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Publication numberUS5930813 A
Publication typeGrant
Application numberUS 08/576,504
Publication dateJul 27, 1999
Filing dateDec 21, 1995
Priority dateDec 21, 1995
Fee statusPaid
Also published asCA2193440A1, EP0780797A2, EP0780797A3
Publication number08576504, 576504, US 5930813 A, US 5930813A, US-A-5930813, US5930813 A, US5930813A
InventorsAllan P. Padgett, Steven I. Herskovitz
Original AssigneeAdobe Systems Incorporated
Export CitationBiBTeX, EndNote, RefMan
External Links: USPTO, USPTO Assignment, Espacenet
Method and system for designating objects
US 5930813 A
Abstract
An improved technique for highlighting text objects accurately, reliably and quickly is disclosed. The technique minimizes the number of expensive region operations required to produce the necessary highlighting by combining bounding boxes of adjacent objects (e.g., words) using rectangle operations. The resulting rectangles are then used to form a region. The complexity of the regions is limited by limiting the number of rectangles that can be included within a region. Once a region is formed, the pixels of a display screen that are within the region are inverted to designate the objects within the region. However, before inverting the pixels, any overlap of the region with a previously highlighted region is eliminated or clipped from the region. The portion of overlap can be determined by rectangle operations instead of expensive region operations. As a result, double inverts which have plagued highlighting of having objects that can be placed at any position or rotation are eliminated in an efficient manner.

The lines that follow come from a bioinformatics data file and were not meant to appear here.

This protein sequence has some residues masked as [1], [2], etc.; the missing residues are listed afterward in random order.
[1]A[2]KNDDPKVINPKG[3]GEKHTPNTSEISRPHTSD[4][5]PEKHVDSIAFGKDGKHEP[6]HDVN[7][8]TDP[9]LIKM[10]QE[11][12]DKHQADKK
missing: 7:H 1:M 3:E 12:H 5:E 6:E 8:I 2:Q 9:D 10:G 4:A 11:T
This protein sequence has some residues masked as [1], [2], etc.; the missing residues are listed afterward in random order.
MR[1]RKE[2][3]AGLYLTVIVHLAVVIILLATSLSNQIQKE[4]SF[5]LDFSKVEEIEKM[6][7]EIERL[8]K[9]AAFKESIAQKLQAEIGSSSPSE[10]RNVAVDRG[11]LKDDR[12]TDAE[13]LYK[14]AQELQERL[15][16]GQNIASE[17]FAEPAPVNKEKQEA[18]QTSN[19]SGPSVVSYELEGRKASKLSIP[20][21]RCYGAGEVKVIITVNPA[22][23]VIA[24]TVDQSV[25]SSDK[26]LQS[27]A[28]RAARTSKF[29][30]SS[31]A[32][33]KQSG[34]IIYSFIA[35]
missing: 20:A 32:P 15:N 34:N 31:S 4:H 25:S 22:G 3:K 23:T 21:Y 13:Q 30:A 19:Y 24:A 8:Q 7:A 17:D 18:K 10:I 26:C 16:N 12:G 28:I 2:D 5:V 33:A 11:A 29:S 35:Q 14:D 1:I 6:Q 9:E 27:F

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Claims(8)
What is claimed is:
1. A computer-implemented method for highlight processing text objects within a document on a display screen of a computer system comprising:
(a) designating a first inverted region containing a first text object within a first bounding box;
(b) designating a second region within a second bounding box containing a second text object adjacent to the first text object;
(c) combining the bounding boxes in a manner which creates an overlap between them;
(d) identifying portions of the adjacent first and second bounding boxes which overlap; and
(e) highlight processing the first and second text objects without reinverting either the contents of the first bounding box or the contents of the identified portions of the overlapping first and second bounding boxes.
2. A method as recited in claim 1, wherein said combining step (c) combines adjacent bounding boxes based on a separation distance between adjacent bounding boxes.
3. A method as recited in claim 1, wherein the objects are words.
4. A method as recited in claim 1, wherein the combining step (c) comprises:
(c1) determining whether the first and second bounding boxes are on a horizontal line;
(c2) determining whether the first and second bounding boxes determined in (c1) to be on a horizontal line are close enough to one another to be combined; and
(c3) combining the first and second bounding boxes determined in (c2) to be close enough to be combined.